Thursday 18 January 2018

Premier heads turned by welcome distraction

New Tipp hurling boss Eamon O'Shea should get some food for thought today, writes Dermot Crowe

IN the Tipperary senior hurling semi-final, Lar Corbett scored four points from play, but his influence was more directorial than star lead; covering ground, mopping up ball, happy to see others raise the flags.

Corbett had returned to club hurling in early summer against Boherlahan-Dualla, after his sensational retirement, and he scored a goal as a late substitute. Club hurling has offered him salvation after the public humiliation and unsympathetic trials of inter-county.

Corbett's decision to retire from county hurling brought screaming headlines but in his club there was even greater bafflement when he simultaneously wound down that career as well. They ploughed on without him. Since his return and the ill-fated county experience, he has been playing his part in getting Sarsfields back to a county final. They face recent rivals Drom-Inch this afternoon at Thurles, having defeated them in the finals of 2005 and 2009.

Corbett's last local championship with Sarsfields, like his return for Tipp, ended badly. In the 2011 semi-final, they were ousted by Clonoulty-Rossmore with a closely-marked Corbett venting his frustration and getting red-carded. This was considered to have contributed to the disillusionment that hastened his retirement. But with the return of Eamon O'Shea as Tipp manager, a favourite of Corbett's, and Sarsfields' run to the final, the player's outlook will have brightened.

He is not alone in the search for redemption. In opposition today will be Seamus Callanan, a player with whom Corbett shares a great deal.

Callanan, too, had an inter-county season in 2012 he'd like to forget although he may feel that much of it was beyond his control. A beautiful player to watch in full flight, as Corbett is, Callanan has a talent for finding good positions and drifting off his marker. He is also a player known for goal-scoring but in recent seasons getting a starting place on the Tipperary team has no longer been a guarantee. The reputation of being better coming off the bench has started to stalk him.

His limited appearances this year -- as a substitute twice and no gameplay beyond Munster -- may have had its roots in an internal dispute but Callanan had already been finding it hard to nail a place and suffers a weakness in winning primary possession and from the perception of not being confident in physical exchanges. When Tipperary lost to Cork in Páirc Uí Chaoimh in 2010, he lost his place to Bonner Maher. In the All-Ireland final that year, Callanan came on in the second half and scored two stylish points but was no longer a starter. Last year he was injured through the league and returned against Cork in the championship, winning man of the match, but was taken off at half-time in the All-Ireland final.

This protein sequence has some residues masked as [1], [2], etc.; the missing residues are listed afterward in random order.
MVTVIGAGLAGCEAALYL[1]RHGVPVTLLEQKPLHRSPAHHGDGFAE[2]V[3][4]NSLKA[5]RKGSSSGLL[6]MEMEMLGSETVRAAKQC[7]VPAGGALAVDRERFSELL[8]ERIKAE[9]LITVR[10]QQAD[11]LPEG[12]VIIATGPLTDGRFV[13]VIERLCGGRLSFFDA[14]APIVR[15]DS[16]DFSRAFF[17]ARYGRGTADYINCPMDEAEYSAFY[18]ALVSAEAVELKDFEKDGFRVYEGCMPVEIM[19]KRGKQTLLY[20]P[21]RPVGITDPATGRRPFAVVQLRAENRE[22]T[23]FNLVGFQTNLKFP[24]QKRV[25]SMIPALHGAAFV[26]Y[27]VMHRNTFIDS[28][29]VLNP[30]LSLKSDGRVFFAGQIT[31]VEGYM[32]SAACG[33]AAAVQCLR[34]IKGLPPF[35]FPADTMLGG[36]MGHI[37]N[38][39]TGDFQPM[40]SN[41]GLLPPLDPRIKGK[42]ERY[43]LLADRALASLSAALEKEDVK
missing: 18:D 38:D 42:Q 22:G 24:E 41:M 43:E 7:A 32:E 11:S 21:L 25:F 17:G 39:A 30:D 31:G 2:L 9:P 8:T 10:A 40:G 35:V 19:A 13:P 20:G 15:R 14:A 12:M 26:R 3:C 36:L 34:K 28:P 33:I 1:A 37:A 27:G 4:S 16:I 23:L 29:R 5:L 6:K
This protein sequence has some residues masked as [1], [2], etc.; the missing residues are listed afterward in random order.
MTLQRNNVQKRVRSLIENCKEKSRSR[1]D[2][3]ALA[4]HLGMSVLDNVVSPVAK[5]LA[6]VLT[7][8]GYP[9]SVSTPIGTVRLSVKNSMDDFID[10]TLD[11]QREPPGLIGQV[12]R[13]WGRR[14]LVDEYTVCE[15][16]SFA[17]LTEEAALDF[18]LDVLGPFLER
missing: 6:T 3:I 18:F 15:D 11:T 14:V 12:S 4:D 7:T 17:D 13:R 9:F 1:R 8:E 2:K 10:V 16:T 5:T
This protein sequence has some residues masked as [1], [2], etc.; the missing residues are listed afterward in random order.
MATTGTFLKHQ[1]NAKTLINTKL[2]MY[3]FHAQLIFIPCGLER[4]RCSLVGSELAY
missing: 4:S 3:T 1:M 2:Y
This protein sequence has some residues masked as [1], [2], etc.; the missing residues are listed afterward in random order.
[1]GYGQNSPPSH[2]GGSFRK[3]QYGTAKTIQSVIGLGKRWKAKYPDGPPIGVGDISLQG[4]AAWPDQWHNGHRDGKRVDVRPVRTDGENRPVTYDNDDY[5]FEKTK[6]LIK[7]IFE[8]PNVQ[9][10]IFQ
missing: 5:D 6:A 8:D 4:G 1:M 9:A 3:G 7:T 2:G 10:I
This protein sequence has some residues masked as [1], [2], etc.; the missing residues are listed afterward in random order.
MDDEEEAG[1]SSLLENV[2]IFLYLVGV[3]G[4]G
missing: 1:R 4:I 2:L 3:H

He is, however, a forward likely to appreciate the kind of coaching and tactical planning championed by the new manager O'Shea. After his debut against Cork in 2008, Callanan scored a goal in each of his following five championship games. In 21 championship appearances, some as sub, he has scored eight goals. Corbett has netted 26 goals for Tipp in 51 matches. Callanan was an All Star nominee in his first two seasons but his county career has stalled.

Like Corbett, the club has been a welcome distraction. Last year he bounced back to captain Drom-Inch to their first senior championship and this year he has led the charge towards retaining it.

Drom-Inch took a hammering in the mid-Tipp semi-finals from Loughmore-Castleiney, in a replay, and have had to rehabilitate themselves.

During the course of that recovery, Callanan has been excellent, scoring six points from play in an emphatic quarter-final win over Clonoulty-Rossmore and 1-6 from play, 2-13 in total, in the semi-final defeat of Loughmore-Castleiney after extra-time.

Corbett has not been as prolific a scorer but Sarsfields enjoy a wide spread of finishers. His statistics show one point in the mid-final, one in the quarter-final against Kildangan and the four against éire óg, Annacarty, in the penultimate round. Having scaled the heights of Hurler of the Year in 2010 and a Munster final goal feast a year later, Corbett is busying himself with more humble duties and less glitter. It is expected his club-mate Michael Cahill will track Callanan, as he has done in the past to good effect.

Eight weeks after one hurler became involved in a mind-numbing sideshow and the other was frustratingly compelled to watch an All-Ireland final from the bench, today's county final offers Corbett and Callanan a chance to show they still have plenty to offer. Eamon O'Shea will be watching with some interest.

Sunday Indo Sport

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